Warehouse rental fee leaves Salt Trading in the redThe government’s decision to impose quantitative restriction on sugar imports has caused the Salt Trading Corporation to incur heavy losses as its warehouse rental alone amounted to Rs25.5 million as of the first week of December.
The government’s decision to impose quantitative restriction on sugar imports has caused the Salt Trading Corporation to incur heavy losses as its warehouse rental alone amounted to Rs25.5 million as of the first week of December.
More than 2,500 tonnes of sugar imported by the corporation targeting the Dashain, Tihar and Chhat festivals have been lying idle at the Dry Port in Sirsiya, Birgunj since September 22.
On September 17, the government imposed quantitative restriction on imported sugar. It had set an import quota of 94,000 tonnes for this fiscal year in a bid to facilitate domestic sugar producers to clear their stock and help sugarcane farmers get timely payment for their sugarcane. Following the government decision, the customs office in Birgunj refused to provide clearance to the corporation to supply sugar out of the warehouse.
The corporation had purchased sugar from Renuka Sugar Mills in West Bangal of India. Animesh Kumar, information officer and chief of the finance department of Himalayan Terminal, which operates and manages the dry port in Birgunj, said that the rental would gradually increase if the stocks are not cleared.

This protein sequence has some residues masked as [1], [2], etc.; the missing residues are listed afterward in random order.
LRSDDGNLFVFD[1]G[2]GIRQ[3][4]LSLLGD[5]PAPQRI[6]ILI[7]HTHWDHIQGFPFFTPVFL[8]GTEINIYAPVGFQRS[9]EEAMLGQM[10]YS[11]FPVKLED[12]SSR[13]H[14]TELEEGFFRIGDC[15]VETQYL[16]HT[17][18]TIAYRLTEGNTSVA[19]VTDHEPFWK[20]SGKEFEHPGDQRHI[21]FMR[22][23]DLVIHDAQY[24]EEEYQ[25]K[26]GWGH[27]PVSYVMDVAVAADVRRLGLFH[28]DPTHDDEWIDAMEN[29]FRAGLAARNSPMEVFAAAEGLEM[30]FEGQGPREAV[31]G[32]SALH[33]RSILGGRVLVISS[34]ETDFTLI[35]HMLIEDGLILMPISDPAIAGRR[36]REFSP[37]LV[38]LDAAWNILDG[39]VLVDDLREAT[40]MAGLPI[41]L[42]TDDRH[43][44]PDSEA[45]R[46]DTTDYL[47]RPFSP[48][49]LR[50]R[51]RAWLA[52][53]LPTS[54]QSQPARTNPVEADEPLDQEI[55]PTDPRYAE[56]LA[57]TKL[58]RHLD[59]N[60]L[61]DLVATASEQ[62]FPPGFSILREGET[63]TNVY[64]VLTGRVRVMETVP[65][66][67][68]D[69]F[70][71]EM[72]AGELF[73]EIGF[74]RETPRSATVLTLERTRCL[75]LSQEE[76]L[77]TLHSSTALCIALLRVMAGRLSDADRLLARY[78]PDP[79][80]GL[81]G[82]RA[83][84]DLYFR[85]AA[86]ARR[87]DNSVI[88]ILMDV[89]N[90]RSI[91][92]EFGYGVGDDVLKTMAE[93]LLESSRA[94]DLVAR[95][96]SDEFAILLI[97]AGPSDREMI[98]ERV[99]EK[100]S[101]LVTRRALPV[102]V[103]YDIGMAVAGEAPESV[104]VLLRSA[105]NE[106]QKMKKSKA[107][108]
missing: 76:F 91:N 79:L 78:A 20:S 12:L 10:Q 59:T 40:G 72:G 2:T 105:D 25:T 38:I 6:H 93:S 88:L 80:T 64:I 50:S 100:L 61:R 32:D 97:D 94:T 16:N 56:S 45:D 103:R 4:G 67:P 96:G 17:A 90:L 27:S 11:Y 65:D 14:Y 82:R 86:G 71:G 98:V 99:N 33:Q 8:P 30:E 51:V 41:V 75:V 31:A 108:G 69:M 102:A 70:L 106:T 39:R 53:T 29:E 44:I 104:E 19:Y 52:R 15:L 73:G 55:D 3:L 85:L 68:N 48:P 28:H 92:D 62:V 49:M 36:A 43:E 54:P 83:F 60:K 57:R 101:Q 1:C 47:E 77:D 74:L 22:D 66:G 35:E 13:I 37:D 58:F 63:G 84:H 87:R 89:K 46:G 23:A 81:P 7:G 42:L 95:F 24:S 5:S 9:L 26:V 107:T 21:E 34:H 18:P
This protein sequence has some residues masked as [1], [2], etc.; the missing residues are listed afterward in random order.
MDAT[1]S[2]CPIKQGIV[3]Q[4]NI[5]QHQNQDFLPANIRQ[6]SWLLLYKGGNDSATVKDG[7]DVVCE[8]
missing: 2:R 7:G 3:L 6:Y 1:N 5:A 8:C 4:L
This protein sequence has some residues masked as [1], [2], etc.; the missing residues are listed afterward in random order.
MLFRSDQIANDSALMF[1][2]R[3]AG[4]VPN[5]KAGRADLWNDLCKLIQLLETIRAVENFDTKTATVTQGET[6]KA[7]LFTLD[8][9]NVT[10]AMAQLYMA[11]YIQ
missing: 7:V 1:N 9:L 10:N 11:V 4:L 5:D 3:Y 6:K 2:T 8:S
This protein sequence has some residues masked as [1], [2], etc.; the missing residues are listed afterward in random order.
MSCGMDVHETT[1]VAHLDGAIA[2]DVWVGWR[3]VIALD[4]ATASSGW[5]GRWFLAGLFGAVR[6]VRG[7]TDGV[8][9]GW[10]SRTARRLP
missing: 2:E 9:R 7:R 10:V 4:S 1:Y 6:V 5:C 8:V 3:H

The terminal does not charge rent on goods if it is stored for less than five days.
After that, from five to 10 days, the warehouse rental fee is Rs77 per tonne daily. Similarly, from 11 to 20 days, charges amount to Rs99 per tonne and Rs157 per tonne after 21 days and increases accordingly.
Currently, the corporation pays Rs247,000 as warehouse rental per day. Besides the rental fee, the corporation pays another Rs333,350 as terminal handling charge.
Amoj Lamichhane, chief of the zonal office of the corporation in Birgunj, said they have been asking the head office in Kathmandu to resolve the issue and even wrote to the ministry. He said that they received assurance many times from the government that the issue would be sorted out within a few days.
The corporation had purchased 5,000 tonnes of sugar from the Indian company through a global tender last year.
It was supposed to import sugar last August. However, due to unavailability of railway rakes, the consignment moved to Nepal from the Haldia Port in India only on September 8.
It had already supplied the first consignment of 2,500 tonnes of sugar.
The corporation imports huge amount of sugar to sell at subsidised rate targeting festivals shoppers.
Since last year, the government doubled the customs duty on sugar import to 30 percent to protect domestic sugar producers.
In 2016-17, Nepal imported 56,100 tonnes of sugar worth Rs3.68 billion. A total of 106,200 tonnes of sugar worth Rs5.72 billion was imported in the last fiscal year.